Irish-led project bags €4.4m for ‘disruptive’ blood pressure device

31 Jan 2023

From left: Dr Atif Shazad, Prof William Wijns, Prof Ciarán Ó hÓgartaigh and Dr Sandra Ganly. Image: University of Galway

Led by the University of Galway, Smartshape is on a mission to create a microsensor that can be inserted into the body to monitor blood pressure.

An Irish-led consortium has been awarded €4.4m in EU research funding to develop a medical device that can continuously monitor a patient’s blood pressure outside of a hospital setting.

The Smartshape project is currently developing a minimally invasive implantable device that aims to meet the demand for technology that can help monitor blood pressure in patients with chronic and potentially fatal diseases such as hypertension.

It is led by Prof William Wijns, a Science Foundation Ireland (SFI) funded research professor in interventional cardiology at University of Galway’s College of Medicine, Nursing and Health Sciences.

“The best innovations start with a clinical need. Patients who require monitoring are better off in their own homes rather than in a hospital setting,” said Wijns, who is also a funded investigator at Cúram, the SFI research centre developing innovative medical devices.

“There is a huge market opportunity for a medical-grade, user-friendly and minimally invasive solution for continuous blood pressure [BP] monitoring.”

9m deaths a year

According to the University of Galway, hypertension is the leading global contributor to premature death, accounting for more than 9m deaths a year. Elevated blood pressure can also lead to serious cardiovascular events if left undiagnosed or poorly controlled.

IP-protected Smartshape aims to address this global challenge by creating a sensor that is “technologically disruptive”, according to Dr Atif Shahzad of the University of Birmingham, who is also joint director of the Smart Sensors Lab at the University of Galway.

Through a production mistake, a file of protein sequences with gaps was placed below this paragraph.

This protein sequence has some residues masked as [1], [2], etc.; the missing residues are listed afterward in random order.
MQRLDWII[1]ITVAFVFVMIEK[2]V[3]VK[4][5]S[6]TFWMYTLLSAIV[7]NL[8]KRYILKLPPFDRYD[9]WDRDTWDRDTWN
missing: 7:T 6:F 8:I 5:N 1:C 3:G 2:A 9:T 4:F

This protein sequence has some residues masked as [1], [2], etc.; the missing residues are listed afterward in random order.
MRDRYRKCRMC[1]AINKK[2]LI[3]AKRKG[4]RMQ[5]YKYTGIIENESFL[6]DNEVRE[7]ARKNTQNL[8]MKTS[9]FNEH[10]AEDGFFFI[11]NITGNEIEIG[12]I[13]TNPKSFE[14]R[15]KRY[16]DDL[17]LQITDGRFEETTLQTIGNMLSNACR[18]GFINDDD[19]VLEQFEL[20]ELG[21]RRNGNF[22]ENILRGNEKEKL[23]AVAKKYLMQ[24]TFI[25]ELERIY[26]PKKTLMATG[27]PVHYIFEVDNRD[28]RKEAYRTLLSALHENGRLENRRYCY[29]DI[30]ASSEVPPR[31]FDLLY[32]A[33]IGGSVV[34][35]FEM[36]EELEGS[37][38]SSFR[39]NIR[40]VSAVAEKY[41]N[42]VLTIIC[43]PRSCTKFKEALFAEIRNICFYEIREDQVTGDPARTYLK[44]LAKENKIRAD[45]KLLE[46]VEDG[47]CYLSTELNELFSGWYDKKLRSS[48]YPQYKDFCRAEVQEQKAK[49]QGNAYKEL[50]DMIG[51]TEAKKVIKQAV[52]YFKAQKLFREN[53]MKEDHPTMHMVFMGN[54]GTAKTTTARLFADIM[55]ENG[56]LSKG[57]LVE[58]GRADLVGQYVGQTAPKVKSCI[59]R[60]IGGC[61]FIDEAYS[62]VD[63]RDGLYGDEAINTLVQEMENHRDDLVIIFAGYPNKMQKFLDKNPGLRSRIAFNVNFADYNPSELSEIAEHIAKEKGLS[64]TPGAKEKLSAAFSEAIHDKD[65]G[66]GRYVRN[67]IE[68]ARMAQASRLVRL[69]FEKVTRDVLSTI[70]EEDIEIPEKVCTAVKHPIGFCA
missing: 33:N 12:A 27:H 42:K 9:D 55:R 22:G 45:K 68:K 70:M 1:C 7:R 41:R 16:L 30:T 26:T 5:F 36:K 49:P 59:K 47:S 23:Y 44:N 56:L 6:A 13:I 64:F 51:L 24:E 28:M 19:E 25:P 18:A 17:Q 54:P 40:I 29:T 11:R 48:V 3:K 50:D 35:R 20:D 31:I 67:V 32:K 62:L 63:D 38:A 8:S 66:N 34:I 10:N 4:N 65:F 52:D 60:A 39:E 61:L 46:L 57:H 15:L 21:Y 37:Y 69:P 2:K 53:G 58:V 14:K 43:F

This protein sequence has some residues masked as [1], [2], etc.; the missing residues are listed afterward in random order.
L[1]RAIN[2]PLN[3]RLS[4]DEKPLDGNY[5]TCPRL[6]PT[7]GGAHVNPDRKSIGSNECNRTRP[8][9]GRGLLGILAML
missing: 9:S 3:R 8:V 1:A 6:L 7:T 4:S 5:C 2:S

“There are challenges related to biocompatibility, longevity and delivery to the target tissue, and these need to be overcome to deliver the sensor to the market,” said Shahzad.

Smartshape will address these challenges by formulating a biomaterial that is a temperature-dependent shape memory polymer (SMP). A biomaterial is a material designed to take a form that can direct, through interactions with living systems, the course of any therapeutic or diagnostic procedure.

“SMPs will enable the development of a microsensor that can be curled up, introduced into the body through a minimally invasive procedure, and ‘opened up’ when placed at body temperature to take a predefined shape,” Shahzad explained.

‘Beyond just BP monitoring’

The consortium led by the University of Galway consists of eight institutions across Ireland, the UK, Switzerland, Italy, the Netherlands and the Czech Republic. Also counted among its partners are two multinationals, one ISO-certified company, two SMEs and a patient collaboration company.

“Blood pressure monitoring will represent the first Smartshape application. However, the potential of this sensing solution goes significantly beyond BP monitoring,” said Dr Sandra Ganly, a senior research fellow in cardiovascular risk factor research at University of Galway.

“Continuous physiological pressure monitoring can provide key information for early diagnosis, patient-specific treatment, and preventive healthcare in a wide range of healthcare indications. This will significantly broaden the potential and open avenues for other products and research innovation.”

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Vish Gain is a journalist with Silicon Republic